Navy stops search for 7 missing sailors after bodies found

Navy divers found “a number of” bodies in the ship Sunday

YOKOSUKA, Japan (AP) — The search for seven U.S. Navy sailors missing after their destroyer collided with a container ship off Japan was called off Sunday after several bodies were found in the ship’s flooded compartments, including sleeping quarters.

Vice Adm. Joseph Aucoin, the commander of the Navy’s 7th Fleet, described the damage and flooding as extensive, including a big puncture under the waterline. The crew had to fight to keep the ship afloat, he said, and the ship’s captain is lucky to have survived.

“The damage was significant, this was not a small collision,” he said.

Aerial footage shows damage to a US Navy destroyer that collided with a merchant ship off the coast of Japan. The US military says there have been injuries. (June 16)

Navy divers found “a number of” bodies in the ship Sunday, a day after it returned to the 7th Fleet’s home base in Yokosuka, Japan, with the help of tug boats. Aucoin, speaking at a news conference at the base, wouldn’t say how many bodies were recovered, pending notification of next of kin.

He said much of the crew of about 300 was asleep when the collision happened at 2:20 a.m. Saturday, and that one machinery room and two berthing areas for 116 crew members were severely damaged.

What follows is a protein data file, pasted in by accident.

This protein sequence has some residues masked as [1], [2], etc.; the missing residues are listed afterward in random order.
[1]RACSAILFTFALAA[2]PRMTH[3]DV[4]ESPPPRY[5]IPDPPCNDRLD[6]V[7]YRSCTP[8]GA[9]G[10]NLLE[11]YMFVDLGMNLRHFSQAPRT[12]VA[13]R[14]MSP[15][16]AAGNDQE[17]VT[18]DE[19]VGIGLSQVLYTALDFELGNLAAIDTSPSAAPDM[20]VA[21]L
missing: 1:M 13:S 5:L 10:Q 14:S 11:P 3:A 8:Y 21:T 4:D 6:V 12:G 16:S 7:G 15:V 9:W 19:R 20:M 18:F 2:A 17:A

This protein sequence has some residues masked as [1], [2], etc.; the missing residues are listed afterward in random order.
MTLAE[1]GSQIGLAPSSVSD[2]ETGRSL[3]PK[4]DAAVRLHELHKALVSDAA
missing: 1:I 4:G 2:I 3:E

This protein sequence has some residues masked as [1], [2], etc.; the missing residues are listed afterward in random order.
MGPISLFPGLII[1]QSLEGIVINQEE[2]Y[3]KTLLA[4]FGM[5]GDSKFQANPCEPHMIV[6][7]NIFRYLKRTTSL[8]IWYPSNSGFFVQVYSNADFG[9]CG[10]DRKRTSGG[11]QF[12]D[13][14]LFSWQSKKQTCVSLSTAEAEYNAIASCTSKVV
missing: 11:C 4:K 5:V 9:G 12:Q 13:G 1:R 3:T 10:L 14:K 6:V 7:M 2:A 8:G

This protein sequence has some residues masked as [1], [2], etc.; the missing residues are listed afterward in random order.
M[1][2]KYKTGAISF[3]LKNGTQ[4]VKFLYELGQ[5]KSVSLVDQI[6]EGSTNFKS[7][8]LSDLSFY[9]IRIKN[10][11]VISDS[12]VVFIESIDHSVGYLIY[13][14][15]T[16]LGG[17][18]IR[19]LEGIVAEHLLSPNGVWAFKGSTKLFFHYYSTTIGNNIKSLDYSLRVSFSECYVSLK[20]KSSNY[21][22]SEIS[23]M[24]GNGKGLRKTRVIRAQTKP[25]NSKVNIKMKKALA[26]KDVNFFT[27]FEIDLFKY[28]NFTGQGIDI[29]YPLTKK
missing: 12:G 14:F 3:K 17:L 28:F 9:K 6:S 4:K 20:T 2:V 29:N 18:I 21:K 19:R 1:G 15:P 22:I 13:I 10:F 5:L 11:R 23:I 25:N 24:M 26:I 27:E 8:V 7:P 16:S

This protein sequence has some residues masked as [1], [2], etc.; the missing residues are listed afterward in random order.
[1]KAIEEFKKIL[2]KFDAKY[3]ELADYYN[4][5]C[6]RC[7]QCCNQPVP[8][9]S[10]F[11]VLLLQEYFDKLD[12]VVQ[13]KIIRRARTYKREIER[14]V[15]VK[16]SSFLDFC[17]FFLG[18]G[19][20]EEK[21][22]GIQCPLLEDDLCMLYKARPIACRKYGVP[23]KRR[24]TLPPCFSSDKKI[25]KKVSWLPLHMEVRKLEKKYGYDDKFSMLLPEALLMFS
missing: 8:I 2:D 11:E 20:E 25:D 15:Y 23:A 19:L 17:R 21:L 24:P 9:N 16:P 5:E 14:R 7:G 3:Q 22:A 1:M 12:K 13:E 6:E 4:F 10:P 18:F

“You can’t see most of the damage, the damage is mostly underneath the waterline, and it’s a large gash near the keel of the ship,” he said. “So the water flow was tremendous, and so there wasn’t a lot of time in those spaces that were open to the sea. And as you can see now the ship is still listing, so they had to fight the ship to keep it above the surface. It was traumatic.”

The Fitzgerald’s captain, Cmdr. Bryce Benson, was airlifted from the ship’s deck after daybreak Saturday to the U.S. Naval Hospital in Yokosuka with a head injury. Two other crew members suffered cuts and bruises and were also flown out by helicopter.

“His cabin was destroyed, he is lucky to be alive,” Aucoin said of Benson.

The container ship ACX Crystal weighs 29,060 tons and is 222 meters (730 feet) long, much larger than the 8,315-ton Navy destroyer. The container ship’s left bow was dented and scraped, but it did not appear to have sustained any major structural damage.

All of the ACX Crystal’s 20-member Filipino crew were safe, said Japanese shipping company Nippon Yusen K.K., which operates the Philippine-flagged ship.

The Japanese coast guard questioned crew members of the ACX Crystal, and is treating the incident as a case of possible professional negligence, said Masayuki Obara, a regional coast guard official.

The victims might have been killed by the impact of the crash or drowned in the flooding, said Navy spokesman Lt. Paul Newell, who led news media on a visit to get a first-hand look at the mangled vessel.

Aucoin wouldn’t speculate on the cause of the collision. He said he would order a full and thorough investigation.

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